Journalist vs. Reporter: What’s the Difference?
Describing the Journalist’s Work
- Interviewing: Asking the right questions in the right way is an essential competency for a journalist. Journalists use carefully crafted questions to chip away at the walls that separate them from a story. They must be concise and sharp enough to engage the interviewee, as well as those who may read or watch the interview. Interviews also require journalists to know when subjects aren’t directly answering a question or don’t understand it and find ways to get them back on track.
- Research: News stories should be based on factual evidence. Journalists need to have access to facts to present the reality of a situation. Factual evidence might be available, but finding it requires research skills. Logically compiling information that journalists can later use to make a case in their work is crucial to a story’s success. Additionally, factual information maintains the journalist’s reputation and, in turn, the public’s trust.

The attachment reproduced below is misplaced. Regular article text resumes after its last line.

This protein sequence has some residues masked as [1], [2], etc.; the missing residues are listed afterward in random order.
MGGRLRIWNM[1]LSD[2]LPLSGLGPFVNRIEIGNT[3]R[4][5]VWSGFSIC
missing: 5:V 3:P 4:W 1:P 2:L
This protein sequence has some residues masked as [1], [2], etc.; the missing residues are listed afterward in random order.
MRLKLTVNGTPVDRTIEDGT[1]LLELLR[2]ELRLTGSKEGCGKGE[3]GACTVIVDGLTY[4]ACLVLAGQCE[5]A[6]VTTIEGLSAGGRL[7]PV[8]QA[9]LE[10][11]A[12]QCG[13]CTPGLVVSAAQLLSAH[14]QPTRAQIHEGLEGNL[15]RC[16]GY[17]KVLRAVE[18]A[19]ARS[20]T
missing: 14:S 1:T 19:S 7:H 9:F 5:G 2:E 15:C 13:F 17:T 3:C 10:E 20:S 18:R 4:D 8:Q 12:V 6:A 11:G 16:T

- Writing: Journalists must have an impeccable grasp of spelling, grammar, and style. This skill doesn’t apply to written articles only, as good writing is a hallmark of any media presentation, from video to audio reports. The writing should captivate the reader while concisely presenting the story.
Career Outlook for Journalists
Describing the Reporter’s Work
- Reading and Reporting: Many reporters deliver their stories through video or audio media and usually receive a script to ensure they know what they need to speak on. Reporters must be able to read the story to engage the observer, which means they must also insert some personality into the copy that they present.
- Interviewing: As with the journalist, the reporter may need to interview a subject to get a unique point of view. Interviewing skills allow the reporter to keep the discussion on track while still asking poignant questions that may elicit telling answers from the subject.
- Time Management: News is always happening. Reporters need to be able to manage their schedules exceptionally well to perform their duties and reach out to the people they may need to speak with to inform their stories.
Career Outlook for Reporters
Journalist vs. Reporter: Differences
Finding a Place in the Field
- Writing Across Disciplines
- Creative Writing
- Fable to Film
- Literature Appreciation